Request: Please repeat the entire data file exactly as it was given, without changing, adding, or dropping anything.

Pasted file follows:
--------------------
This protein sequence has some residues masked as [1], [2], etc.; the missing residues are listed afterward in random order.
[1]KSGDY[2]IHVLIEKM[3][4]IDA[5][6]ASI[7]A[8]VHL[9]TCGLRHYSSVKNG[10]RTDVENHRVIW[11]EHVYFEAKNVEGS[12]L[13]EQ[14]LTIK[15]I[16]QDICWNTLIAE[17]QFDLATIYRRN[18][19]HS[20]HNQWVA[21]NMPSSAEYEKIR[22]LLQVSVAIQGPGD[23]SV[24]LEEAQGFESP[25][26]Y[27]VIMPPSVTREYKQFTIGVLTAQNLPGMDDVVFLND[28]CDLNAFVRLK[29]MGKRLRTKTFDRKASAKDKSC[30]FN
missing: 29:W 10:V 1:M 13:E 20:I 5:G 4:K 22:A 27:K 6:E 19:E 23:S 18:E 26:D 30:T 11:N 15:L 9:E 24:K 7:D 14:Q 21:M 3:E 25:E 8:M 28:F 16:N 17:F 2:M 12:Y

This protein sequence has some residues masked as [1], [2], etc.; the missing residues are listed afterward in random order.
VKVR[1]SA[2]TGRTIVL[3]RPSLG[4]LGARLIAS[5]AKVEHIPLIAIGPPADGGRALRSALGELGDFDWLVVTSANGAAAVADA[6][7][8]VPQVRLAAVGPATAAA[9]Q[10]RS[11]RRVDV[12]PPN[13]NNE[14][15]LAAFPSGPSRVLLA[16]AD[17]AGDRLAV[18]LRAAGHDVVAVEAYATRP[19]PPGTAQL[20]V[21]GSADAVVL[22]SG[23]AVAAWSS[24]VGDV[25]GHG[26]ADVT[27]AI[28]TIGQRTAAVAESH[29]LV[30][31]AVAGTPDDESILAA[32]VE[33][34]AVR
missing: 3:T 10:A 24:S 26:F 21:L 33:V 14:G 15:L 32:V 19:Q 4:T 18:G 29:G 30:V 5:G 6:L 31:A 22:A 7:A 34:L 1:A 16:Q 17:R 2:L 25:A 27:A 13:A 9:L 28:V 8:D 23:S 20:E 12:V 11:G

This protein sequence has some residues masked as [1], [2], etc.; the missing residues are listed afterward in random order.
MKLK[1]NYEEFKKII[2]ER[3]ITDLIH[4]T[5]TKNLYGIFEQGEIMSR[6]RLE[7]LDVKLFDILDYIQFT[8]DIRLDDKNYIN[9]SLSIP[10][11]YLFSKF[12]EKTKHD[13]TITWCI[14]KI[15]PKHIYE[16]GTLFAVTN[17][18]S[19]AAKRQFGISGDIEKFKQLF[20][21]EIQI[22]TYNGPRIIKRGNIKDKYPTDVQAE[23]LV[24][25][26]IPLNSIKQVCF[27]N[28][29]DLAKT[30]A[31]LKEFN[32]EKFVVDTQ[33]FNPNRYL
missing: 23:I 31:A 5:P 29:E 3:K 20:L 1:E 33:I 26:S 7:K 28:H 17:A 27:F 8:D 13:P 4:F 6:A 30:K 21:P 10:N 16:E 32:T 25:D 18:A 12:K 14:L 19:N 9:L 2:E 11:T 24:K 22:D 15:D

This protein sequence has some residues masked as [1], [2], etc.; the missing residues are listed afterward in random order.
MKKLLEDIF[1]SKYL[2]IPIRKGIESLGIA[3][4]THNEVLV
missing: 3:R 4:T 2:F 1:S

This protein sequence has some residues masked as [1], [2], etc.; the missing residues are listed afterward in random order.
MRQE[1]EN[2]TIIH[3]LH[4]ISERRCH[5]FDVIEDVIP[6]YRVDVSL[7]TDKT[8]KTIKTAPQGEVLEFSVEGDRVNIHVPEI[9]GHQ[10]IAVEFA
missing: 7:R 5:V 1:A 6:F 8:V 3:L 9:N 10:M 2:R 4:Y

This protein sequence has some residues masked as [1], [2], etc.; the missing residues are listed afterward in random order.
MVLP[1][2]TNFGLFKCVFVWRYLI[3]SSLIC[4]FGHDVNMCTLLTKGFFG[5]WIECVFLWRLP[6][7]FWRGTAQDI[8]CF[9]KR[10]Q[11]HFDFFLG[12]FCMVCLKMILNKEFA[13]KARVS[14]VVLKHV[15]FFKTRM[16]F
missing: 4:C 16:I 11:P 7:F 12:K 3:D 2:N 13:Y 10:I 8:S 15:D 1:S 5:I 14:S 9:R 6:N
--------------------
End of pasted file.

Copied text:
This protein sequence has some residues masked as [1], [2], etc.; the missing residues are listed afterward in random order.
[1]KSGDY[2]IHVLIEKM[3][4]IDA[5][6]ASI[7]A[8]VHL[9]TCGLRHYSSVKNG[10]RTDVENHRVIW[11]EHVYFEAKNVEGS[12]L[13]EQ[14]LTIK[15]I[16]QDICWNTLIAE[17]QFDLATIYRRN[18][19]HS[20]HNQWVA[21]NMPSSAEYEKIR[22]LLQVSVAIQGPGD[23]SV[24]LEEAQGFESP[25][26]Y[27]VIMPPSVTREYKQFTIGVLTAQNLPGMDDVVFLND[28]CDLNAFVRLK[29]MGKRLRTKTFDRKASAKDKSC[30]FN
missing: 29:W 10:V 1:M 13:E 20:I 5:G 4:K 22:A 27:K 6:E 19:E 23:S 18:E 26:D 30:T 11:N 15:L 9:E 24:K 7:D 14:Q 21:M 3:E 25:E 8:M 28:F 16:N 17:F 2:M 12:Y

This protein sequence has some residues masked as [1], [2], etc.; the missing residues are listed afterward in random order.
VKVR[1]SA[2]TGRTIVL[3]RPSLG[4]LGARLIAS[5]AKVEHIPLIAIGPPADGGRALRSALGELGDFDWLVVTSANGAAAVADA[6][7][8]VPQVRLAAVGPATAAA[9]Q[10]RS[11]RRVDV[12]PPN[13]NNE[14][15]LAAFPSGPSRVLLA[16]AD[17]AGDRLAV[18]LRAAGHDVVAVEAYATRP[19]PPGTAQL[20]V[21]GSADAVVL[22]SG[23]AVAAWSS[24]VGDV[25]GHG[26]ADVT[27]AI[28]TIGQRTAAVAESH[29]LV[30][31]AVAGTPDDESILAA[32]VE[33][34]AVR
missing: 3:T 10:A 24:S 26:F 21:L 33:V 14:G 15:L 32:V 19:Q 4:T 18:G 29:G 30:V 5:G 6:L 31:A 22:A 7:A 34:L 1:A 16:Q 17:R 2:L 25:A 27:A 13:A 9:L 28:V 8:D 23:S 20:E 12:V 11:G

This protein sequence has some residues masked as [1], [2], etc.; the missing residues are listed afterward in random order.
MKLK[1]NYEEFKKII[2]ER[3]ITDLIH[4]T[5]TKNLYGIFEQGEIMSR[6]RLE[7]LDVKLFDILDYIQFT[8]DIRLDDKNYIN[9]SLSIP[10][11]YLFSKF[12]EKTKHD[13]TITWCI[14]KI[15]PKHIYE[16]GTLFAVTN[17][18]S[19]AAKRQFGISGDIEKFKQLF[20][21]EIQI[22]TYNGPRIIKRGNIKDKYPTDVQAE[23]LV[24][25][26]IPLNSIKQVCF[27]N[28][29]DLAKT[30]A[31]LKEFN[32]EKFVVDTQ[33]FNPNRYL
missing: 23:I 31:A 5:P 29:E 3:K 20:L 1:E 33:I 26:S 7:K 28:H 17:A 27:F 8:D 13:P 4:F 6:A 30:K 21:P 10:N 16:E 32:T 25:D 18:A 12:K 14:L 19:N 9:L 2:E 11:T 24:K 22:D 15:D

This protein sequence has some residues masked as [1], [2], etc.; the missing residues are listed afterward in random order.
MKKLLEDIF[1]SKYL[2]IPIRKGIESLGIA[3][4]THNEVLV
missing: 3:R 4:T 2:F 1:S

This protein sequence has some residues masked as [1], [2], etc.; the missing residues are listed afterward in random order.
MRQE[1]EN[2]TIIH[3]LH[4]ISERRCH[5]FDVIEDVIP[6]YRVDVSL[7]TDKT[8]KTIKTAPQGEVLEFSVEGDRVNIHVPEI[9]GHQ[10]IAVEFA
missing: 7:R 5:V 1:A 6:F 8:V 3:L 9:N 10:M 2:R 4:Y

This protein sequence has some residues masked as [1], [2], etc.; the missing residues are listed afterward in random order.
MVLP[1][2]TNFGLFKCVFVWRYLI[3]SSLIC[4]FGHDVNMCTLLTKGFFG[5]WIECVFLWRLP[6][7]FWRGTAQDI[8]CF[9]KR[10]Q[11]HFDFFLG[12]FCMVCLKMILNKEFA[13]KARVS[14]VVLKHV[15]FFKTRM[16]F
missing: 4:C 16:I 11:P 7:F 12:K 3:D 2:N 13:Y 10:I 8:S 15:D 1:S 5:I 14:S 9:R 6:N